Man sues DPS, officers; alleges police brutality


An ex-convict who was slapped with a nine-year prison term for leading police officers in a 40-minute car chase in 2016 filed yesterday a police brutality lawsuit in federal court against the Department of Public Safety, DPS Commissioner Robert A. Guerrero, and some police officers.

Vincent San Nicolas Norita is suing DPS and Guerrero for violation of his Civil Rights Act, intentional infliction of emotional distress, and negligence.

Norita is also suing police officers Stanley Patris and Carlo Evangelista for violation of the Civil Rights Act, assault and battery, intentional infliction of emotional distress, and negligence.

Norita, through counsel Rene C. Holmes is suing in the U.S. District Court for the NMI for damages.

He wants the court to direct DPS to implement procedures for hiring, retention, promotion, training, and disciplining law enforcement personnel to prevent the use of excessive force, and assault of persons.

Holmes stated in the complaint that on the evening of Dec. 9, 2016, a police officer saw a white car being driven fast on Beach Road. The officer attempted a traffic stop on the car, which was being driven by Norita. The passenger was Joe E. Ada.

Other officers joined in a pursuit, including officers Patris and Evangelista.

Holmes said the car with Norita and Ada later overturned and the two climbed out of the vehicle and stood near it.

Holmes said Patris approached Norita and Ada and instructed them to get to the ground.

The lawyer said despite Norita already lying on the ground and complying with orders, Patris brutally beat Norita with his baton.

Holmes said Evangelista also used his baton and beat Norita while he lay defenseless on the ground.

Holmes said Norita believed he was going to die during the beating.

The lawyer said a bystander filmed Patris’ and Evangelista’s excessive beating of Norita and Ada with their batons.

She said that despite injuries to Norita’s hand, the two officers handcuffed Norita and left him to lie on the ground in pain.

Holmes said that despite having just beaten Norita repeatedly, the officers kneeled on Norita’s face and neck while they handcuffed him.

Holmes said paramedics arrived on scene and when they began to question Norita about his injuries, the two officers told the medics to leave Norita alone.

The lawyer said after depriving Norita of on-scene medical care, instead of transporting him to the hospital, the officers took him from the scene to the DPS office because they wanted to conduct a breathalyzer test on him.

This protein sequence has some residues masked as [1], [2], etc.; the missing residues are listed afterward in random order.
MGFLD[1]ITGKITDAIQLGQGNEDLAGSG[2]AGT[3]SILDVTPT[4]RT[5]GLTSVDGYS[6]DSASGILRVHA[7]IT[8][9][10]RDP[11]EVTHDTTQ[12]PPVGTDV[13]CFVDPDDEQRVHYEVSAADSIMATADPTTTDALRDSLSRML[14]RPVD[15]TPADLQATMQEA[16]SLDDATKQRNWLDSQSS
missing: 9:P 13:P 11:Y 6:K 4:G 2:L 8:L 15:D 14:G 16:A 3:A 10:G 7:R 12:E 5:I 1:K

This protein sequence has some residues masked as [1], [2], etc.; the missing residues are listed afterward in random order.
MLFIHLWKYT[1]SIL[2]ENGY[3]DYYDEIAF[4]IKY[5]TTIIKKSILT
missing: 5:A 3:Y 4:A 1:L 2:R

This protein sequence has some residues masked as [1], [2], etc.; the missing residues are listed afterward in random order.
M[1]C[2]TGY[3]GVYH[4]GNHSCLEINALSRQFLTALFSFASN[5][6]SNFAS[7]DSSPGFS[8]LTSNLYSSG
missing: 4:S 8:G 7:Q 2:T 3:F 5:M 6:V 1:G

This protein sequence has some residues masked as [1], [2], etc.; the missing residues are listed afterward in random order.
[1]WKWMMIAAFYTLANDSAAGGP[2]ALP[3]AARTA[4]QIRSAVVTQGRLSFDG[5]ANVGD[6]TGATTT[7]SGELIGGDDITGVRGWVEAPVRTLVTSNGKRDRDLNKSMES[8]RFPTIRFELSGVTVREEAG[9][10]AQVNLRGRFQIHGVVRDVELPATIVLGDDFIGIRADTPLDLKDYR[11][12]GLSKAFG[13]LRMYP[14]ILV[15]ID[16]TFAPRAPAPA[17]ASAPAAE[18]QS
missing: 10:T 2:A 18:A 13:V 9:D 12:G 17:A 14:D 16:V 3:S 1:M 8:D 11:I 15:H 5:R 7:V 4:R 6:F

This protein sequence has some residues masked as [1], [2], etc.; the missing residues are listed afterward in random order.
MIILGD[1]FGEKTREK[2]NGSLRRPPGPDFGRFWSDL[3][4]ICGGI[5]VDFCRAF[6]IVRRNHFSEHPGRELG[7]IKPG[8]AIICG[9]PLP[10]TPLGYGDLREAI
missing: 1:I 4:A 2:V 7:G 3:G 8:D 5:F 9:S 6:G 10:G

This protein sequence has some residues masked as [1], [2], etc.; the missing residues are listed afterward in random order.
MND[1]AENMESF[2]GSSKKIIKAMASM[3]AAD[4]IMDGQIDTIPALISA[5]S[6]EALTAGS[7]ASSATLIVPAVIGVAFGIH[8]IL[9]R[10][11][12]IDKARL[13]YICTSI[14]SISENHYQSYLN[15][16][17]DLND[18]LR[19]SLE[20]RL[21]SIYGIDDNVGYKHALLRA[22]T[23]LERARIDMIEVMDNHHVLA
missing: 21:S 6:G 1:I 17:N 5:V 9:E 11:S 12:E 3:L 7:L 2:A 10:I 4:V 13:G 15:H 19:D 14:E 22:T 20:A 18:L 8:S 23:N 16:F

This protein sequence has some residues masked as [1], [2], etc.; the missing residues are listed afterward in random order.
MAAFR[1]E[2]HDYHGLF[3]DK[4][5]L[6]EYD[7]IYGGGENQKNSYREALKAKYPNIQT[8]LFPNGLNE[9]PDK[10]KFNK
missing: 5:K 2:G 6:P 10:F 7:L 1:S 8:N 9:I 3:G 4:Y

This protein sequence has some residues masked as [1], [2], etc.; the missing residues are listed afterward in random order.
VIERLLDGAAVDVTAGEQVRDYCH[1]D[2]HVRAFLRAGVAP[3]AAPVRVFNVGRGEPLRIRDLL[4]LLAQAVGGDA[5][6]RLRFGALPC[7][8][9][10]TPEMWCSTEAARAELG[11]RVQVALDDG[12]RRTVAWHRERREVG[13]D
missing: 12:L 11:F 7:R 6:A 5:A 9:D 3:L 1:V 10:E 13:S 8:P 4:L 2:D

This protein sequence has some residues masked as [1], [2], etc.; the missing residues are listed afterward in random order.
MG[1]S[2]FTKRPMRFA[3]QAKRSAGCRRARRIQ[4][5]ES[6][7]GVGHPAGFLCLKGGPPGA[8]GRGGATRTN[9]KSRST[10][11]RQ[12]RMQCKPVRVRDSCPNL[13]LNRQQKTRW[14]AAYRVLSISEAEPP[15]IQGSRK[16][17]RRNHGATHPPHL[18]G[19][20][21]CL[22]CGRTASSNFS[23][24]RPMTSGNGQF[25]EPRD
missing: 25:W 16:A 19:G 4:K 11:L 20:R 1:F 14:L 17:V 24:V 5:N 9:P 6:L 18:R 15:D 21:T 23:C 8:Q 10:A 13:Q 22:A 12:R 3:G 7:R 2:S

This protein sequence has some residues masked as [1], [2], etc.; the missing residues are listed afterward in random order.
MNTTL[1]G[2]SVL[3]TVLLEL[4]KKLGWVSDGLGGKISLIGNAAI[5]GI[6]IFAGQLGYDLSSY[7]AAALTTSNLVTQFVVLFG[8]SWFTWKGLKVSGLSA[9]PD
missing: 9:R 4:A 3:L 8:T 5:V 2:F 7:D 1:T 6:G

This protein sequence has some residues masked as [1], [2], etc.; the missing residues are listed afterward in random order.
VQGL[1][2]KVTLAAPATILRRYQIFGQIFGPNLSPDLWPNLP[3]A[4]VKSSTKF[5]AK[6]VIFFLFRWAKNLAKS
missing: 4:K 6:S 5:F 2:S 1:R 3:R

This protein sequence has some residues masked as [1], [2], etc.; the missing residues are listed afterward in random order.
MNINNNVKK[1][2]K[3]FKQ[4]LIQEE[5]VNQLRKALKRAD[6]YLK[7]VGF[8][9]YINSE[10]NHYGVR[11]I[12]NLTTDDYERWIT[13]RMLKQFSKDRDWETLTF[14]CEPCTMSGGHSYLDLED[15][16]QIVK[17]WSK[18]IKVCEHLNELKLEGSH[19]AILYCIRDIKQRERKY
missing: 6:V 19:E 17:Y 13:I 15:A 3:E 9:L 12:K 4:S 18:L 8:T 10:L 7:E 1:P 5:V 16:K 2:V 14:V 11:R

Holmes said after speaking with Norita, the officers realized he did not have an odor of alcohol on his breath, so they did not conduct the breathalyzer.

Instead of taking Norita for medical care, he was taken from the DPS office to the jail for booking, Holmes said.

Holmes said the Corrections officer refused to accept Norita because of his injuries. Only at this time did the two officers obtain medical treatment for Norita by taking him to the emergency room.

Holmes said as a result, Norita suffered severe injuries on his head, back, arm, and leg.

The lawyer said Norita had swelling and extreme pain in several parts of his body and was diagnosed with a fractured hand, rib, and leg.

She said Norita’s injuries required follow-up treatment and his hand is permanently disfigured.

“Mr. Norita continues to have pain in his hand and leg and diminished use of his leg because of the unreasonable and excessive use of force,” Holmes said.

The lawyer said Patris and Evangelista were not criminally prosecuted and remain employed by DPS despite having committed grave misconduct and abuse of authority.

Holmes said DPS and Guerrero violated Norita’s rights by, among other things, permitting a policy or practice whereby Patris and/or Evangelista were on the police force and by failing to provide supervision and/or proper training regarding use of force and constitutional rights,

Norita pleaded guilty to traffic charges. In May 2017, Superior Court Associate Judge Joseph N. Camacho sentenced him to nine years imprisonment, to be served day for day without probation.

Ferdie De La Torre | Reporter
Ferdie Ponce de la Torre is a senior reporter of Saipan Tribune. He has a bachelor’s degree in journalism and has covered all news beats in the CNMI. He is a recipient of the CNMI Supreme Court Justice Award. Contact him at

Related Posts

Disclaimer: Comments are moderated. They will not appear immediately or even on the same day. Comments should be related to the topic. Off-topic comments would be deleted. Profanities are not allowed. Comments that are potentially libelous, inflammatory, or slanderous would be deleted.